OSHA ETS Now in Effect – Despite Supreme Court Challenge
While the U.S. Supreme Court on Jan. 7 begins hearing a challenge to the Occupational Safety and Health Administration’s (OSHA) COVID-19 Emergency Temporary Standard (ETS) on employee vaccinations/testing, the ETS remains in effect – at least for now. Laundry operators with 100 or more employees who aren’t taking steps to comply with the ETS’ vaccination and testing requirements could face fines, and possibly even criminal penalties, said TRSA’s Kevin Schwalb during a one-hour webinar on OSHA’s ETS.
While some states may administer their own federally approved OSHA rules and enforcement, the federal ETS is nonetheless in effect. Despite a court “stay” or delay of the ETS issued on Nov. 7, 2021, the U.S. Circuit Court for the Sixth District reinstated the rule on Dec. 17, 2021. The ETS requires all employers with staffs of 100 or more to have everyone vaccinated against COVID-19 by Jan. 4. Any remaining unvaccinated staff must produce negative test results on a weekly basis. OSHA has said it will defer issuing citations prior to Jan. 10 for noncompliance with the ETS’s provisions – provided that businesses with 100 or more employees are “exercising reasonable, good faith efforts to come into compliance with the standard,” said Schwalb, TRSA’s vice president of government relations. During the Jan. 6 webinar, Schwalb advised against TRSA operator or supplier partners with 100 or more employees waiting until the Supreme Court issues its ETS ruling on Feb. 9. Failing to act on the ETS now could lead to citations and fines. “It is in effect,” Schwalb said of the ETS. “It is the law of the land.”
Fines for “serious” violations of the ETS are $13,653 each. A “willful violation” could draw a penalty of $136,532 per violation. What’s more, if OSHA determines that violations at a worksite are systemic, fines could increase with a “multiplier effect,” Schwalb said, adding that, “They would go up exponentially.”
The 80-plus webinar attendees posed a number of questions about the ETS, such as precisely when a business is considered to have 100 employees. For example, one attendee asked if a company has separate divisions, and one has fewer than 100 people, would both come under the ETS? Schwalb said that if the divisions have the same tax number, OSHA will view them as a single entity for the purposes of ETS enforcement.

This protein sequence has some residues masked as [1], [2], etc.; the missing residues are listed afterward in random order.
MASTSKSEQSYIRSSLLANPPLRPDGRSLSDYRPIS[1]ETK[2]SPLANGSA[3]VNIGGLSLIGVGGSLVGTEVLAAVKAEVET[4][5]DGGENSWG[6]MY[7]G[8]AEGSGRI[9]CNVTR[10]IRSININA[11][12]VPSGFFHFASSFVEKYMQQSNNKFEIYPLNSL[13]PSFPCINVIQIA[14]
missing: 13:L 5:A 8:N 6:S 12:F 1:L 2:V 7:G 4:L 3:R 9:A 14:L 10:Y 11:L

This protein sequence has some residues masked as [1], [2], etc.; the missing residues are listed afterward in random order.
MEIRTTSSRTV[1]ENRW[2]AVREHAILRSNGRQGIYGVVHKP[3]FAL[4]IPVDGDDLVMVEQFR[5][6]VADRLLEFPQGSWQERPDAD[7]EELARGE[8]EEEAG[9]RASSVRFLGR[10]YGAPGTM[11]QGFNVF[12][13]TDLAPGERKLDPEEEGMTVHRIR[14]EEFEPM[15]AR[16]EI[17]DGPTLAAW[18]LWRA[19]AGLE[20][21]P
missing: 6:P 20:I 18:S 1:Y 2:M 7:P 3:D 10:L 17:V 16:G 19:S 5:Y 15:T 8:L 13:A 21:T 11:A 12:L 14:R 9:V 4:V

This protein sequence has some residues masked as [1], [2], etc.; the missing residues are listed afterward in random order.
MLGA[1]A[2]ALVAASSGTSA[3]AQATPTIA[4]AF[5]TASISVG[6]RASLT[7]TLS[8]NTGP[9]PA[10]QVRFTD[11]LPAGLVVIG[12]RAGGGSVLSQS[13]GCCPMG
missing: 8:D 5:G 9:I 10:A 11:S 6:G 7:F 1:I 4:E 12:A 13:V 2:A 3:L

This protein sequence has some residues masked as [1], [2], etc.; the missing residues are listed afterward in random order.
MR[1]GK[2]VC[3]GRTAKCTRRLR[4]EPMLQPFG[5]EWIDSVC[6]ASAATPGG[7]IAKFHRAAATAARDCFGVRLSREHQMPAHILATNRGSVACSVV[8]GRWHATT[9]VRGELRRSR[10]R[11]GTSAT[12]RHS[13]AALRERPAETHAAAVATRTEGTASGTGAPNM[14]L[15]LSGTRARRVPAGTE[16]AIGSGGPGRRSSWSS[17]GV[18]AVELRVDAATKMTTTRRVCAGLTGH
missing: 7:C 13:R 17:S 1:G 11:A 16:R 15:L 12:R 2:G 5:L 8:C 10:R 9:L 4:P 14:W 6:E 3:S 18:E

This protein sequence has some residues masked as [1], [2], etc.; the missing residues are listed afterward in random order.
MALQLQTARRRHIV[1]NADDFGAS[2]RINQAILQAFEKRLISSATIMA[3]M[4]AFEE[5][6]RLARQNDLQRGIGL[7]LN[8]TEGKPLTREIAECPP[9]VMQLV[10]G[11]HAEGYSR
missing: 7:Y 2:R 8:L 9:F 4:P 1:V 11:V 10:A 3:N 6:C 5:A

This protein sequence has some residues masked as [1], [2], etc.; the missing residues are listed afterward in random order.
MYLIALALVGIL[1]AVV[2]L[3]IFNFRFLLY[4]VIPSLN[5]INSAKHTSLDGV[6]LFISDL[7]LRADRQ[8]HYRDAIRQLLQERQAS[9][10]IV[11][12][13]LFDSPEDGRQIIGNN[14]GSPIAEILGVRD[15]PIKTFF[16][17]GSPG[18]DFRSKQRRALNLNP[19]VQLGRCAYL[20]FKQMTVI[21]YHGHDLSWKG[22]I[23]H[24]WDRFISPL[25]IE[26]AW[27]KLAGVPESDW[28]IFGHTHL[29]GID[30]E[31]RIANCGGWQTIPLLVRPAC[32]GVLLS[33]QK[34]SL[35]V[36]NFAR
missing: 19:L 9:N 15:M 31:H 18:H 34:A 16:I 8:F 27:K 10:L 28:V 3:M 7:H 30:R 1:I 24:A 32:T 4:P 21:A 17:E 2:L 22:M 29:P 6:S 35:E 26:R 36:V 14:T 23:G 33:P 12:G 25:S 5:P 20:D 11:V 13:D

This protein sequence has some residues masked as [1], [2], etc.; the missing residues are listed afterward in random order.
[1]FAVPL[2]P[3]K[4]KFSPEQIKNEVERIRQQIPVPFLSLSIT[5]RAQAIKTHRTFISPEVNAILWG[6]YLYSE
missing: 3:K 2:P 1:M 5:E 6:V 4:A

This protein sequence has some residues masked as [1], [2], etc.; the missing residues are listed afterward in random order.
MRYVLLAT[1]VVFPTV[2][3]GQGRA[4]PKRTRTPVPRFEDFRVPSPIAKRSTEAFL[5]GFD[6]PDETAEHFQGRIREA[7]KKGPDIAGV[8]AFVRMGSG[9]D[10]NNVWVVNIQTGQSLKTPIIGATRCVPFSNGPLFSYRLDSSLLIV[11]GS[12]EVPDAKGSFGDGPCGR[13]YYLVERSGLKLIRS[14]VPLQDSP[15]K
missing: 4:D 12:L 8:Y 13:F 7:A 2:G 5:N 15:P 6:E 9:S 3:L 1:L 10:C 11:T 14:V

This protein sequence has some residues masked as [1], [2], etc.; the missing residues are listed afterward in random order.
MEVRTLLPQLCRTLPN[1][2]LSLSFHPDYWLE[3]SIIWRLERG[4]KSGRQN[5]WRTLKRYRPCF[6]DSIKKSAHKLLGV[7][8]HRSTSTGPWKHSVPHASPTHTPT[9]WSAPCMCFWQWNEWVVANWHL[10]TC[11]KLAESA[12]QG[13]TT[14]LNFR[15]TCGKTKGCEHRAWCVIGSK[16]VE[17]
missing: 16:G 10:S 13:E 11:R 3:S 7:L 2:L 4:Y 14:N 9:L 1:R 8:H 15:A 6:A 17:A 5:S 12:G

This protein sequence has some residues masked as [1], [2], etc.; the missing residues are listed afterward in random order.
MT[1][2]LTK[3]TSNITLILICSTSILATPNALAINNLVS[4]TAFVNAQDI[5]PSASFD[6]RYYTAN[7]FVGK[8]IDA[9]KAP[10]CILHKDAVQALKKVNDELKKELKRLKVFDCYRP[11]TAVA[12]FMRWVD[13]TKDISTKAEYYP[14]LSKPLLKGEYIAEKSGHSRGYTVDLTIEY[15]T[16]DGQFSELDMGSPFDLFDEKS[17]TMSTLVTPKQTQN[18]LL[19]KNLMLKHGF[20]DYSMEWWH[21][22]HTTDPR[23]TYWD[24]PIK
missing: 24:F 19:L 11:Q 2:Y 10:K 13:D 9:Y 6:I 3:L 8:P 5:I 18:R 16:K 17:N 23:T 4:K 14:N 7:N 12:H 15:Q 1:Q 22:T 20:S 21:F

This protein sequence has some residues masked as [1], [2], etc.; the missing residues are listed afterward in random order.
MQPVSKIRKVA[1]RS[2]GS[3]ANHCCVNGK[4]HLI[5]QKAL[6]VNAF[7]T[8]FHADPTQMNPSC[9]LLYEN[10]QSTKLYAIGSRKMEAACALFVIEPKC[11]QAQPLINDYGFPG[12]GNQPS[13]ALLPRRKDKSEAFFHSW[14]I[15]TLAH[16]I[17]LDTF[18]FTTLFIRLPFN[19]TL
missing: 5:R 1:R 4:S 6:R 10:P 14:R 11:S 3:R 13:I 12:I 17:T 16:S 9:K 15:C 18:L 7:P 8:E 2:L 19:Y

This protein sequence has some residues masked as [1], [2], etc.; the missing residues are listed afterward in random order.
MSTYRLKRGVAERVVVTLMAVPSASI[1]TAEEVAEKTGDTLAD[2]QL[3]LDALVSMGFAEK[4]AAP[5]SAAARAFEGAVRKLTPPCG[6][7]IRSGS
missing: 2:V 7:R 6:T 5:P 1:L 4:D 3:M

Other webinar highlights included Schwalb’s review of:
ETS vaccine and testing requirements: Employers meeting the 100-employee threshold must have documentation to confirm employee vaccinations. These include vaccination cards issued by healthcare authorities or “letters of attestation” from medical or other experts that confirm the person is fully vaccinated. So long as employers exercise due diligence, OSHA won’t hold them accountable for fraudulent documents that appear genuine. Unvaccinated employees must document a negative COVID test every seven days. They also must wear a mask anytime they’re in contact with other employees, aside from meal breaks and a few other exceptions. The ETS permits but doesn’t require employers to pay for COVID testing. However, state or collective-bargaining agreements (CBAs) could in fact require employees to fund testing.
Paid leave to get vaccinated: The ETS requires up to four hours of paid leave for employees to get their vaccinations. As for the side effects of COVID vaccines, OSHA requires “a reasonable amount of time” for paid sick leave, up to two days for a primary dose, excluding booster shots. Again, state rules or CBAs could require additional paid leave time. Employers should check with their legal counsel for rules that apply in their jurisdictions.
Educating employees and penalties for false reporting: Employers must provide staff with information about ETS requirements, as well as workplace policies and procedures related to vaccinations and background on the coronavirus vaccines. This includes the OSHA document “Key Things to Know about COVID-19 Vaccines.” Employers could face severe penalties for retaliating or discriminating against employees regarding the ETS and its vaccination requirements. Similarly, criminal penalties could apply in cases of knowingly supplying false ETS-related statements or documentation to OSHA.
Federal contractors: By Jan. 4, all employees of federal contractors must be 100% vaccinated. That means they’ve received the requisite shots (two for the Pfizer or Moderna vaccines; one for the Johnson & Johnson vaccine), plus two full weeks for inoculations to take effect.
For more information or questions about the ETS, contact Schwalb at firstname.lastname@example.org.
To review sample vaccination policies, state and national executive orders and other industry-specific resources for linen, uniform and facility services customers, employees and others, visit TRSA’s Coronavirus Resource Center at www.trsa.org/covid19.
TRSA offers more than 100 industry-specific programs that provide professional development and training on a range of issues, including regulatory/compliance matters, safety, best practices and strategies for enhancing productivity. Go to www.trsa.org/ondemand to visit TRSA’s On-Demand Learning Portal to view this webinar and more.